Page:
Just to clarify: I am explicitly not referring to the Bell X-1, or any other early experimental supersonic aircraft that were rocket-powered. I'm curious as to the first supersonic aircraft powered by an air-breathing jet engine, as well as (if possible) the technological innovations needed to transition from rocket-powered to air-breathing supersonic flight.
One ME-262 Pilot claims to have exceeded Mach 1 in a dive, but the conditions are disputed due to compressibility and later tests that find the aircraft uncontrollable above Mach .84. The first U.S. fighter plane to exceed Mach 1 in level flight is the F-100 Super Sabre.
For research on how the sound barrier was broken as it results to aircraft design is to read Wikipedia: Sound Barrier.
Wikipedia also has a good read on Supersonic Aircraft that lists aircraft by manufacture date.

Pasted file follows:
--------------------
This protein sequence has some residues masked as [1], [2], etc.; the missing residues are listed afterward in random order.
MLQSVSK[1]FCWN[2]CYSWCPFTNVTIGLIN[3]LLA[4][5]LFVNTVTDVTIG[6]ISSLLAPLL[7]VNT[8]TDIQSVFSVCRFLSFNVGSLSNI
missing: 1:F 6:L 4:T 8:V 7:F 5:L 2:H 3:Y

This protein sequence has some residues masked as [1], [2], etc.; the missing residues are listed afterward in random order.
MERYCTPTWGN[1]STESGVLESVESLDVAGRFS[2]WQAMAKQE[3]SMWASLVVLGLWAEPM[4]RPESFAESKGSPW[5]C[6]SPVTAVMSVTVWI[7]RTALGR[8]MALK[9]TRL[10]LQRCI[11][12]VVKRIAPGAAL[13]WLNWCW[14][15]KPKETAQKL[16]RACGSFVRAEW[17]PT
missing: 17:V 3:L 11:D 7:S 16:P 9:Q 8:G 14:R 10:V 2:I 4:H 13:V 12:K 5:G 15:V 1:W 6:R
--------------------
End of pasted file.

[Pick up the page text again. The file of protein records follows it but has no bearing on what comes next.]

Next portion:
A member of the Century Series, the F-102 was the USAF's first operational supersonic interceptor and delta-wing fighter. (Wikipedia: Convair F-102 Delta Dagger)
Its innovative "coke bottle" fuselage design to lower the drag at the wing root was critical in achieving supersonic flight.
While not capable of level-flight supersonic performance, the Korean War era F-86 Sabrejet was capable of slightly exceeding Mach 1 (I recall the figure as Mach 1.05) in a shallow dive. This was one of its performance points over the (otherwise similar) MiG-15, which was Mach-limited and became nearly uncontrollable in the transonic regime.
While not generally considered "supersonic" the F-86 was capable of limited supersonic flight, and had several important features that were common to later truly supersonic designs -- sharply swept wings and fuselage-mounted drag brake panels, for example.